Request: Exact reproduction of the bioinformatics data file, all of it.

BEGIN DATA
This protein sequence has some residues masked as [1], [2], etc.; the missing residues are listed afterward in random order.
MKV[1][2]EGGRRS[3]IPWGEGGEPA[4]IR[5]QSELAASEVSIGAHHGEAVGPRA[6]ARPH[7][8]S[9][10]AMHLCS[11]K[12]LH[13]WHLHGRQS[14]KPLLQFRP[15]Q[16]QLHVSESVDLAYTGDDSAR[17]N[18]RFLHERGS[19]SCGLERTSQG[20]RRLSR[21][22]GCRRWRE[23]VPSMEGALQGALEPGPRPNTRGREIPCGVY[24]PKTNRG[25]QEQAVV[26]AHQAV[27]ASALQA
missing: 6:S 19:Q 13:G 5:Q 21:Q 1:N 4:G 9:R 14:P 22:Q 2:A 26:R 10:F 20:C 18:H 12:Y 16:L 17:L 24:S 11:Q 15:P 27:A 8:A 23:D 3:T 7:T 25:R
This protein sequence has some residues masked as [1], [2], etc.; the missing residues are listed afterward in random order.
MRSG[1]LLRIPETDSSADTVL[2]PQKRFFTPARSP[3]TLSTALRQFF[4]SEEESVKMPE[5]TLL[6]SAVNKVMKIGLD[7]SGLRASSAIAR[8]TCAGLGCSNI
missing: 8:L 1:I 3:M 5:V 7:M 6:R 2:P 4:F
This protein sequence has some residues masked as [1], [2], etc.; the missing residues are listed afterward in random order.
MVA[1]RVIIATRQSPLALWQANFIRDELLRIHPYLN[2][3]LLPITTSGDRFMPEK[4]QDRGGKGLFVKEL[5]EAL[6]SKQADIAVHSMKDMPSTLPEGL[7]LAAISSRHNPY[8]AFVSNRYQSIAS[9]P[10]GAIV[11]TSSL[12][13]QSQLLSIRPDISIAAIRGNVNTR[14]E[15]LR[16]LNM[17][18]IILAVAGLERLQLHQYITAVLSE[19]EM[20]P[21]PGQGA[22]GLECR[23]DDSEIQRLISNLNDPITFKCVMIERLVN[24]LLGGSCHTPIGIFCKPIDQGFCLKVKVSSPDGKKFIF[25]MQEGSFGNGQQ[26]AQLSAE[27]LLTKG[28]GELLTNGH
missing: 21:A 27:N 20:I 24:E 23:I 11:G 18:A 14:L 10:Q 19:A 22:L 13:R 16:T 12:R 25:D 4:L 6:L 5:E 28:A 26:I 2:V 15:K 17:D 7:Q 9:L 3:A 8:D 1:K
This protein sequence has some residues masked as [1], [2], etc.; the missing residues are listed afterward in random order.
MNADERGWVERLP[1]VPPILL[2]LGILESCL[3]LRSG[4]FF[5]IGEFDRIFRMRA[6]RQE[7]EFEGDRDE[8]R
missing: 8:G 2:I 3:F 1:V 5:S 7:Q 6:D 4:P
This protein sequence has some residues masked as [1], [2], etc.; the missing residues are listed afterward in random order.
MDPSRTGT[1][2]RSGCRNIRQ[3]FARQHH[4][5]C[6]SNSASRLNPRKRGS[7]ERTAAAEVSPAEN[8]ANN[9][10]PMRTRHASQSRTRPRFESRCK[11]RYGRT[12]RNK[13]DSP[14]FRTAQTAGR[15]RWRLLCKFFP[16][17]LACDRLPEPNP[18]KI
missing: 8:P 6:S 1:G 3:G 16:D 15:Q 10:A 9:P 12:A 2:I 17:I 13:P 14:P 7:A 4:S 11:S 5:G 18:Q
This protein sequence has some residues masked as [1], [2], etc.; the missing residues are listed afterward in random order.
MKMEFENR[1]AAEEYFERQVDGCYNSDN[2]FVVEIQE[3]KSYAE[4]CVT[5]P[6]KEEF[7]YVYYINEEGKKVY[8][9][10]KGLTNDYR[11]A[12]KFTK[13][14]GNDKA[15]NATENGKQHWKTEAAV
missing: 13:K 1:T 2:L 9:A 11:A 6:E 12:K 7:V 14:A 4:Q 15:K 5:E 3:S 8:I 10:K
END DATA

This protein sequence has some residues masked as [1], [2], etc.; the missing residues are listed afterward in random order.
MKV[1][2]EGGRRS[3]IPWGEGGEPA[4]IR[5]QSELAASEVSIGAHHGEAVGPRA[6]ARPH[7][8]S[9][10]AMHLCS[11]K[12]LH[13]WHLHGRQS[14]KPLLQFRP[15]Q[16]QLHVSESVDLAYTGDDSAR[17]N[18]RFLHERGS[19]SCGLERTSQG[20]RRLSR[21][22]GCRRWRE[23]VPSMEGALQGALEPGPRPNTRGREIPCGVY[24]PKTNRG[25]QEQAVV[26]AHQAV[27]ASALQA
missing: 6:S 19:Q 13:G 5:Q 21:Q 1:N 4:G 9:R 14:P 22:Q 2:A 26:R 10:F 20:C 18:H 12:Y 16:L 17:L 24:S 11:Q 15:P 27:A 8:A 23:D 3:T 7:T 25:R
This protein sequence has some residues masked as [1], [2], etc.; the missing residues are listed afterward in random order.
MRSG[1]LLRIPETDSSADTVL[2]PQKRFFTPARSP[3]TLSTALRQFF[4]SEEESVKMPE[5]TLL[6]SAVNKVMKIGLD[7]SGLRASSAIAR[8]TCAGLGCSNI
missing: 8:L 1:I 3:M 5:V 7:M 6:R 2:P 4:F
This protein sequence has some residues masked as [1], [2], etc.; the missing residues are listed afterward in random order.
MVA[1]RVIIATRQSPLALWQANFIRDELLRIHPYLN[2][3]LLPITTSGDRFMPEK[4]QDRGGKGLFVKEL[5]EAL[6]SKQADIAVHSMKDMPSTLPEGL[7]LAAISSRHNPY[8]AFVSNRYQSIAS[9]P[10]GAIV[11]TSSL[12][13]QSQLLSIRPDISIAAIRGNVNTR[14]E[15]LR[16]LNM[17][18]IILAVAGLERLQLHQYITAVLSE[19]EM[20]P[21]PGQGA[22]GLECR[23]DDSEIQRLISNLNDPITFKCVMIERLVN[24]LLGGSCHTPIGIFCKPIDQGFCLKVKVSSPDGKKFIF[25]MQEGSFGNGQQ[26]AQLSAE[27]LLTKG[28]GELLTNGH
missing: 21:A 27:N 20:I 24:E 23:I 11:G 18:A 14:L 10:Q 19:A 22:L 13:R 16:T 12:R 25:D 4:L 6:L 5:E 28:A 26:I 2:V 15:K 17:D 7:Q 9:L 3:A 8:D 1:K
This protein sequence has some residues masked as [1], [2], etc.; the missing residues are listed afterward in random order.
MNADERGWVERLP[1]VPPILL[2]LGILESCL[3]LRSG[4]FF[5]IGEFDRIFRMRA[6]RQE[7]EFEGDRDE[8]R
missing: 8:G 2:I 3:F 1:V 5:S 7:Q 6:D 4:P
This protein sequence has some residues masked as [1], [2], etc.; the missing residues are listed afterward in random order.
MDPSRTGT[1][2]RSGCRNIRQ[3]FARQHH[4][5]C[6]SNSASRLNPRKRGS[7]ERTAAAEVSPAEN[8]ANN[9][10]PMRTRHASQSRTRPRFESRCK[11]RYGRT[12]RNK[13]DSP[14]FRTAQTAGR[15]RWRLLCKFFP[16][17]LACDRLPEPNP[18]KI
missing: 8:P 6:S 1:G 3:G 16:D 15:Q 10:A 9:P 12:A 2:I 17:I 13:P 14:P 7:A 4:S 11:S 5:G 18:Q
This protein sequence has some residues masked as [1], [2], etc.; the missing residues are listed afterward in random order.
MKMEFENR[1]AAEEYFERQVDGCYNSDN[2]FVVEIQE[3]KSYAE[4]CVT[5]P[6]KEEF[7]YVYYINEEGKKVY[8][9][10]KGLTNDYR[11]A[12]KFTK[13][14]GNDKA[15]NATENGKQHWKTEAAV
missing: 13:K 1:T 2:L 9:A 11:A 6:E 12:K 7:V 14:A 4:Q 15:K 5:E 3:S 8:I 10:K